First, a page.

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Saturday, August 18, 2012

Tinies no. 5

This was a busy morning with ferrying the eldest to an interview and having a friend who is going to Mozambique with my husband for a farmer's market brunch (hurrah for Mr. Perry, "The Welsh Baker!") and then a suitcase-contents inspection. Now I must get back to the big reading project, but first I'll post the fifth of the Tinies.

It will definitely make more sense to dive back to Tinies no. 1 and read forward... You may do that easily by scrolling down or clicking on the Tinies label below.,


A memory of two sorts of flowers in a meadow and a hand are hardly enough for home. And yet that memory tethers me to something that is solid and real, a whole world of icebergs and mountains and seas that lie in the great troughs between the mountains.

And yet it is only a wisp.

Perhaps when I have been here as long as Old Martin, I will forget the two sorts of flowers and the grassy meadow and the hand curled around mine and think that there is nothing but this world.

Or perhaps I will find a door and fall headlong into my world. And perhaps it will be like the fairy stories Old Martin told when I was small, and only a week will have passed, and the one who held my hand will know my face and name, and I will become a little child again.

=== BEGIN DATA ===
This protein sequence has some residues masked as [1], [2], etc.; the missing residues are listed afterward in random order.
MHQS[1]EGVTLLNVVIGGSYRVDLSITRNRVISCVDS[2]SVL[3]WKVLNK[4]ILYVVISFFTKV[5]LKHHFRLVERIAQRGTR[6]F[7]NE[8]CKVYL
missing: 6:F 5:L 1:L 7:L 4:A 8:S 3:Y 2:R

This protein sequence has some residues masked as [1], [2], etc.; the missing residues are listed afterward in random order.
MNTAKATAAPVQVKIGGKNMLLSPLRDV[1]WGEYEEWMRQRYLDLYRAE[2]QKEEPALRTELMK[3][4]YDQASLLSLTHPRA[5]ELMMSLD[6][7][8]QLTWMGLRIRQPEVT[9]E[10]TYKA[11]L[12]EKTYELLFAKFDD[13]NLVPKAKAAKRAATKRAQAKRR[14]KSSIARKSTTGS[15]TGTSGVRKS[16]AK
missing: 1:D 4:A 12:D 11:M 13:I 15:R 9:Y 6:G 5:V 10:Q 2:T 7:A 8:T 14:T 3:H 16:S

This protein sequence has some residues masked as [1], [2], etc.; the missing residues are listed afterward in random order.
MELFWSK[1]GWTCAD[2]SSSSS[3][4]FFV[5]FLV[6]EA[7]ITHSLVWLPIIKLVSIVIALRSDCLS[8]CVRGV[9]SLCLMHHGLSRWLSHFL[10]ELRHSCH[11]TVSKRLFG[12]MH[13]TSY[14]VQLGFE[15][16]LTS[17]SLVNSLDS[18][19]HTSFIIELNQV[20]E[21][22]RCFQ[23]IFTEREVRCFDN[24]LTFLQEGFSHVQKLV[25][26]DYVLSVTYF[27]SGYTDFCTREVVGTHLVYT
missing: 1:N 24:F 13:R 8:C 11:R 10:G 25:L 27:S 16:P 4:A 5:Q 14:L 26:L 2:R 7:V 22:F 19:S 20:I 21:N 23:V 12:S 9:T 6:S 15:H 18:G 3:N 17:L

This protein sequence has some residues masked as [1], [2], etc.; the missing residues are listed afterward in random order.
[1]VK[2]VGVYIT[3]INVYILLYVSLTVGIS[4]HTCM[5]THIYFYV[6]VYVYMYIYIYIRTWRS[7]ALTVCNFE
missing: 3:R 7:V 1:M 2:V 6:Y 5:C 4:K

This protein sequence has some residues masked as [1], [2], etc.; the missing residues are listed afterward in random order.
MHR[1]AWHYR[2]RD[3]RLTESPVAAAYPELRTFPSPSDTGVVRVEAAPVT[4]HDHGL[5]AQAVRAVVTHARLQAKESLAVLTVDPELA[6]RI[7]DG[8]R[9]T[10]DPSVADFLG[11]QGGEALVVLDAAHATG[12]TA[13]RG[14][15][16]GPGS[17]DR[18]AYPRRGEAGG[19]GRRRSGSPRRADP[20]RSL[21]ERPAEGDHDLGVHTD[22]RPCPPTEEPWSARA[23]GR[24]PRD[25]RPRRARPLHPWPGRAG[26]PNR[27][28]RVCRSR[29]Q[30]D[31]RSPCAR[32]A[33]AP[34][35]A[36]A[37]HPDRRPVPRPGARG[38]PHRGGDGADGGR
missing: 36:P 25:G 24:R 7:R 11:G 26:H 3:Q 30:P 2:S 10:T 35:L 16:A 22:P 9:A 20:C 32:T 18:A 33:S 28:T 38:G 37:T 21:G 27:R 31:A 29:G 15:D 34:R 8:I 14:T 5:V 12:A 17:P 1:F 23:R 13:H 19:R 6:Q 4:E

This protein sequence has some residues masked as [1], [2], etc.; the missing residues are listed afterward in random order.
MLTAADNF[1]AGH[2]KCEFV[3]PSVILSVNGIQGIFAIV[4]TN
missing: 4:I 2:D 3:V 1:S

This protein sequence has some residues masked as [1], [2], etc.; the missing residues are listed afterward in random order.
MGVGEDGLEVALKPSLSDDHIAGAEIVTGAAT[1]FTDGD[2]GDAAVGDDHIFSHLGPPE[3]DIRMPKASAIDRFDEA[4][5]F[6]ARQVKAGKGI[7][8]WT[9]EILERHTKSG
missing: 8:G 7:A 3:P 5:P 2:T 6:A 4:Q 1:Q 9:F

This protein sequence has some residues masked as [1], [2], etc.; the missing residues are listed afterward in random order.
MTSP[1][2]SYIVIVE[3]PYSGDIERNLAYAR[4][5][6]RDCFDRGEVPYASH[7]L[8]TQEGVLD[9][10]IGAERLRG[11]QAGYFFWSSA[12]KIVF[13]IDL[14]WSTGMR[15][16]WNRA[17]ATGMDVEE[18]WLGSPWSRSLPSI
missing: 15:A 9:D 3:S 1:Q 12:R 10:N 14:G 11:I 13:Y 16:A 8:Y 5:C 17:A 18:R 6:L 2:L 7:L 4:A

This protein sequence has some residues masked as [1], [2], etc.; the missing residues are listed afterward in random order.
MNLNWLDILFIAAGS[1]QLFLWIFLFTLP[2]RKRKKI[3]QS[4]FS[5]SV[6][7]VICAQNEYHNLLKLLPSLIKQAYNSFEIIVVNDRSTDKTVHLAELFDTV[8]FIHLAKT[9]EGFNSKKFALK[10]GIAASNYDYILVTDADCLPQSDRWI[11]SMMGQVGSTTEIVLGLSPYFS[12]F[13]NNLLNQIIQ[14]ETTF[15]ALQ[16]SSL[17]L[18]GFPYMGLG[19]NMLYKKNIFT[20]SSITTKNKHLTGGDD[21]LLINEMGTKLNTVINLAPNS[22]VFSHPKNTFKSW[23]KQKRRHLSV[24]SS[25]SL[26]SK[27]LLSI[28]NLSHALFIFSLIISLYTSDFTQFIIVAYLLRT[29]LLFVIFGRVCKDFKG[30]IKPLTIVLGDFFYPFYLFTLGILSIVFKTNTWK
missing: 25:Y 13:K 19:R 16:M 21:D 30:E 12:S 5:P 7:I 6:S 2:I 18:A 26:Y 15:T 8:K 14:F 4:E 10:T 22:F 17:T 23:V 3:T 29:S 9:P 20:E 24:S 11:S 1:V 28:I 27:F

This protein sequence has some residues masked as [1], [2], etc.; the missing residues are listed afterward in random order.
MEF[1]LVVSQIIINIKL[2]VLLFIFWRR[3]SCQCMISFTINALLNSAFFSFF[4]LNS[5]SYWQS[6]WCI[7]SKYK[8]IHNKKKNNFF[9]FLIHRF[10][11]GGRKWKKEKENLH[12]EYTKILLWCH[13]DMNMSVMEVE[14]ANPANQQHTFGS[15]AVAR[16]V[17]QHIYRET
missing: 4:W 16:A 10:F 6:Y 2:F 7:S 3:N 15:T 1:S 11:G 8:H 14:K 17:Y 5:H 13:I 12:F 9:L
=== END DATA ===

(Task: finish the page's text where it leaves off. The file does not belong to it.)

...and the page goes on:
But perhaps all will change in an instant, and I will be bent and old, my hair a great cloud of staticky white, and no one will know me in that place. Then I will have nothing but grief to hold my hand.

Perhaps I will find a door and turn the knob, yet only lie beside the opening, looking through at a brighter world that I dare not enter.

4 July 2012


  1. Each Tiny is like a pearl. I love how we are treated to one at a time, like opening a present each day. This one really speaks to those of us in our more advanced years...

  2. Oh, that's a lovely thought!

    Yes, portals to another realm are significant always, but in different ways at different points in life.


  3. Hmm it seems like your site ate my first comment (it was extremely long) so I gueses.


Alas, I must once again remind large numbers of Chinese salesmen and other worldwide peddlers that if they fall into the Gulf of Spam, they will be eaten by roaming Balrogs. The rest of you, lovers of grace, poetry, and horses (nod to Yeats--you do not have to be fond of horses), feel free to leave fascinating missives and curious arguments.